The flowers of Ecbolium glabratum grow in spikes from leaf axils of upper stem parts. Each flower has broad, leaf-like bracts that overlap each other around the flower base. The five-lobed calyx is hairy, the lobes similar.
The corolla of E. glabratum is two-lipped. The lower lip is broad and three-lobed; its round-tipped to square-tipped or sometimes pointed lobes are borne about horizontally, each with a longitudinal fold down its centre. The upper lip is narrow and erect, about lance-shaped above the flower mouth, sometimes forked near its tip.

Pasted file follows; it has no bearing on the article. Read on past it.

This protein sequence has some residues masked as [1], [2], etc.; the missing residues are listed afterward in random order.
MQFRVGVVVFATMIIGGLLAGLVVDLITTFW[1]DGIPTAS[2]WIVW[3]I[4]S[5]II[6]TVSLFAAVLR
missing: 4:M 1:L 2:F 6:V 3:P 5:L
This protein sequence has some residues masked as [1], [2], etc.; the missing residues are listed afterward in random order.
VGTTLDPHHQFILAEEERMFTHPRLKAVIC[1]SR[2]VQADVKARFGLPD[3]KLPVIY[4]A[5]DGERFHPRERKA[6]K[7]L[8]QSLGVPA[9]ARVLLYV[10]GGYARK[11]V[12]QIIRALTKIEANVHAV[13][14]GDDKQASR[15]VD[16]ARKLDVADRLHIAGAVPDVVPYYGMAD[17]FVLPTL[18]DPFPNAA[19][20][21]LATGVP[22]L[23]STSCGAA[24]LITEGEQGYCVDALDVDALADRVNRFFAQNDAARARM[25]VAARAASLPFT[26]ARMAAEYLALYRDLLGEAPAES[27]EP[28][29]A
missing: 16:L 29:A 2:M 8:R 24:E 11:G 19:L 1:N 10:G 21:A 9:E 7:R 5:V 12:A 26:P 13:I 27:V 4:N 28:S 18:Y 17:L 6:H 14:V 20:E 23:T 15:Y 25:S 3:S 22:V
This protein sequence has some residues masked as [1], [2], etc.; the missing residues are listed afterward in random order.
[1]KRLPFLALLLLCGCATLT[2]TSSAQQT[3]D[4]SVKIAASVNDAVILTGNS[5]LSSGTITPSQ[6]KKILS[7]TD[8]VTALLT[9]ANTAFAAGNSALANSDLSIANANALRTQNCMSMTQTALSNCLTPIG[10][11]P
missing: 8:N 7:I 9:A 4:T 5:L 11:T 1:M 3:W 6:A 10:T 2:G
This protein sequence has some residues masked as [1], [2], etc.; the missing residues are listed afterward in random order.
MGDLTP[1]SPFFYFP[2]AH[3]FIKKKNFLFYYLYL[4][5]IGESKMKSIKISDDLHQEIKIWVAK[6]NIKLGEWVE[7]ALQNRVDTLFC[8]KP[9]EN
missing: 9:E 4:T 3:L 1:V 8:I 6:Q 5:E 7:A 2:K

Corolla colour is blue in the throat, mainly white or very pale blue in other parts. Flowering happens from late spring to autumn.
The fruit is a stalked, club-shaped capsule. The seeds are rimmed on one side with hygroscopic hairs, i.e. hairs capable of absorbing and retaining water. The generic name Ecbolium is derived from the Greek word ekballein meaning to throw out, referring to the explosive way in which ripe Ecbolium fruits disperse their seeds (Pooley, 1998; Leistner, (Ed.), 2000; iSpot).